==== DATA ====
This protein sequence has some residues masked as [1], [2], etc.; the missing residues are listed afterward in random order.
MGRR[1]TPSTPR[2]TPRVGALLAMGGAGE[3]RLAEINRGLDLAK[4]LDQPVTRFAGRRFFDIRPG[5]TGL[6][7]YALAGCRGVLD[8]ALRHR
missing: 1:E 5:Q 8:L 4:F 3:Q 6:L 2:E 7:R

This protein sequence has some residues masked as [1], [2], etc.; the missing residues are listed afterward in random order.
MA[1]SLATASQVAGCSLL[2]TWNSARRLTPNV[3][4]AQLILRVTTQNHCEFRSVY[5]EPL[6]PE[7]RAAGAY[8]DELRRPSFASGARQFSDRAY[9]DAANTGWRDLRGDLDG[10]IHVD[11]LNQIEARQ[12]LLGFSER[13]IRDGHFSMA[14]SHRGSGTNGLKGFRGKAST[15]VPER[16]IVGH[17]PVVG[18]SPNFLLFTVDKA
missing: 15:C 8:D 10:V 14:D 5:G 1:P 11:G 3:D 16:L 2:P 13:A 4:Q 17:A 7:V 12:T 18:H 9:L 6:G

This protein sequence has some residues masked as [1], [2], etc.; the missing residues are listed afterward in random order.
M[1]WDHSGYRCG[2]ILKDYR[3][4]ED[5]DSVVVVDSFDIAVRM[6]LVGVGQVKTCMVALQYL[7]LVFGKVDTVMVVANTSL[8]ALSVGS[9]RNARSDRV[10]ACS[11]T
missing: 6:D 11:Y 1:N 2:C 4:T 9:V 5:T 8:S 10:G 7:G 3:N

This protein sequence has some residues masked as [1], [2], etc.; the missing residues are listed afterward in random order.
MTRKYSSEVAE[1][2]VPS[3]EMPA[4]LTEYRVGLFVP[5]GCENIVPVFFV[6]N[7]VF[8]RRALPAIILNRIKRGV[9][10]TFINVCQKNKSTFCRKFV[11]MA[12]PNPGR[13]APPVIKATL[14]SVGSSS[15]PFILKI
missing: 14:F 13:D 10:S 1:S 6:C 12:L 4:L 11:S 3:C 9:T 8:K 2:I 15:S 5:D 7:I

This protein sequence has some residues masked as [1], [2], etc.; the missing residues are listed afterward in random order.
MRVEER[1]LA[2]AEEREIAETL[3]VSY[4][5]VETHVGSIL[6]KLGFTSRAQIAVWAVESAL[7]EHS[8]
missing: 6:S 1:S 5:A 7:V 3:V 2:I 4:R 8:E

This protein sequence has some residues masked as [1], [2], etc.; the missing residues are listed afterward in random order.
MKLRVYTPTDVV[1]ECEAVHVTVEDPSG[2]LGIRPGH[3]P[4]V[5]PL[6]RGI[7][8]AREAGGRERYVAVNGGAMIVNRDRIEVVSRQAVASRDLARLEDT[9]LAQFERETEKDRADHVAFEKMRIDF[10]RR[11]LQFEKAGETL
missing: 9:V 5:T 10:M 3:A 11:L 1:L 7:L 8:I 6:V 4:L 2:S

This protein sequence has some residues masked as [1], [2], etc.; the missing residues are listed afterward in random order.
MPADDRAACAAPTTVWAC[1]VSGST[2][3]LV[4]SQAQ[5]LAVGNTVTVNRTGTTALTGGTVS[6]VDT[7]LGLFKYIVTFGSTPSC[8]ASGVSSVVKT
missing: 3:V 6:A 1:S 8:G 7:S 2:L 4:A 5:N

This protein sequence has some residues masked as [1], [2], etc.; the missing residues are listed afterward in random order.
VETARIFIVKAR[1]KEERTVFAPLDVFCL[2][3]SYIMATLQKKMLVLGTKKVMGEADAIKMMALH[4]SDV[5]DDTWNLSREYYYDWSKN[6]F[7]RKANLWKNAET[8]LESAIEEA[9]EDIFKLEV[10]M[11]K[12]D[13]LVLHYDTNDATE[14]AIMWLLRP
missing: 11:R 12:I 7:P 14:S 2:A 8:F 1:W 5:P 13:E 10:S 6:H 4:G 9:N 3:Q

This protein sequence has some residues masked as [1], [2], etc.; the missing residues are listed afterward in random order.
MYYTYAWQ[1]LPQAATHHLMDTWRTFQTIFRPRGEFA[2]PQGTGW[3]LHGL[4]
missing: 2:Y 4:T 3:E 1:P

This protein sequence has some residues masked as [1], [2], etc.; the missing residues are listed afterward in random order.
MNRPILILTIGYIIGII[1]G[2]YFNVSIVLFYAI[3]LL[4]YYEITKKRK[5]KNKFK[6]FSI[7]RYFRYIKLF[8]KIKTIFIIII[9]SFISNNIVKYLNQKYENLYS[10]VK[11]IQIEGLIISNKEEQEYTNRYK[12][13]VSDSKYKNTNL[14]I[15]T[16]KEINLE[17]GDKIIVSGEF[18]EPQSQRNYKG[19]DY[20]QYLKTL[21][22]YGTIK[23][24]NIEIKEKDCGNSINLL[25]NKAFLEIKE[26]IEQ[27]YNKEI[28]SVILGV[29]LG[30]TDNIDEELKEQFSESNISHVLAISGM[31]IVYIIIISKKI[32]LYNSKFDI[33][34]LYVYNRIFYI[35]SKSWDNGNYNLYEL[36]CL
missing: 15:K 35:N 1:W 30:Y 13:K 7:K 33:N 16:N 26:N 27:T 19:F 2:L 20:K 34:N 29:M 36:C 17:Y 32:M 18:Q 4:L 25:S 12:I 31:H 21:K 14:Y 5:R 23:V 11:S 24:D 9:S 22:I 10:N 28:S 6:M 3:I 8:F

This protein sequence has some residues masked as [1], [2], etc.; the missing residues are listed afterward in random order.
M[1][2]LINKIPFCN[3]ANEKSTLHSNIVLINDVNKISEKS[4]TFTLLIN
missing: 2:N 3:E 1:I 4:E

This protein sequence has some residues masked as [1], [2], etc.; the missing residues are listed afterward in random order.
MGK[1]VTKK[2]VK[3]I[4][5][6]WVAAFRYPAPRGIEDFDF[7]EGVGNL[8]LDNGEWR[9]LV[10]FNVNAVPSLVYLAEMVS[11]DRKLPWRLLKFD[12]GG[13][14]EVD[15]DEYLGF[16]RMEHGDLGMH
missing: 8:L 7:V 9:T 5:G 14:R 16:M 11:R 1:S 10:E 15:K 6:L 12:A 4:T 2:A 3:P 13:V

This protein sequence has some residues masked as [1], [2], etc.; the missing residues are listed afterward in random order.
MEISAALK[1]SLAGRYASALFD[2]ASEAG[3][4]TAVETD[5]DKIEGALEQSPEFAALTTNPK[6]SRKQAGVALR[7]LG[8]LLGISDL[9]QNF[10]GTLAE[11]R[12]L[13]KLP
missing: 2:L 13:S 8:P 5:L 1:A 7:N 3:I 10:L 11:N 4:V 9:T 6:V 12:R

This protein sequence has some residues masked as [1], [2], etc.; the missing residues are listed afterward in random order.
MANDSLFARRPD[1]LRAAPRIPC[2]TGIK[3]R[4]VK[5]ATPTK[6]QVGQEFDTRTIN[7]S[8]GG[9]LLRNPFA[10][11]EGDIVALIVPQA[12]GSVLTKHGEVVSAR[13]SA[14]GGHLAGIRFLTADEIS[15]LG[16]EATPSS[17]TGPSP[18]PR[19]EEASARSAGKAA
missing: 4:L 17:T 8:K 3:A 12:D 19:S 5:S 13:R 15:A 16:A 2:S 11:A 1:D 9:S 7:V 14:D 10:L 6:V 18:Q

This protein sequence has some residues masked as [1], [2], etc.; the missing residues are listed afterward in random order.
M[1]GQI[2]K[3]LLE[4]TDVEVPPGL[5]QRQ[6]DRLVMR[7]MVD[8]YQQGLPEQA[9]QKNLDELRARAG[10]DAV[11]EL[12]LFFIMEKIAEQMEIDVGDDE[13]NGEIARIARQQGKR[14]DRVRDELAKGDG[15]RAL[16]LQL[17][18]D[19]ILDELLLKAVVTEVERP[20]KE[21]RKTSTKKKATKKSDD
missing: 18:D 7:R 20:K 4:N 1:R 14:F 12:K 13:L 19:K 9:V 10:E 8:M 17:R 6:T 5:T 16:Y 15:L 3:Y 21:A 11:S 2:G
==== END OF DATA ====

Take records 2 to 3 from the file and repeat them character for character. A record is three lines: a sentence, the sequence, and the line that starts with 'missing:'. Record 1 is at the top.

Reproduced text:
This protein sequence has some residues masked as [1], [2], etc.; the missing residues are listed afterward in random order.
MA[1]SLATASQVAGCSLL[2]TWNSARRLTPNV[3][4]AQLILRVTTQNHCEFRSVY[5]EPL[6]PE[7]RAAGAY[8]DELRRPSFASGARQFSDRAY[9]DAANTGWRDLRGDLDG[10]IHVD[11]LNQIEARQ[12]LLGFSER[13]IRDGHFSMA[14]SHRGSGTNGLKGFRGKAST[15]VPER[16]IVGH[17]PVVG[18]SPNFLLFTVDKA
missing: 15:C 8:D 10:V 14:D 5:G 1:P 11:G 3:D 16:L 2:P 13:A 4:Q 17:A 7:V 12:T 18:H 9:L 6:G

This protein sequence has some residues masked as [1], [2], etc.; the missing residues are listed afterward in random order.
M[1]WDHSGYRCG[2]ILKDYR[3][4]ED[5]DSVVVVDSFDIAVRM[6]LVGVGQVKTCMVALQYL[7]LVFGKVDTVMVVANTSL[8]ALSVGS[9]RNARSDRV[10]ACS[11]T
missing: 6:D 11:Y 1:N 2:C 4:T 9:V 5:T 8:S 10:G 7:G 3:N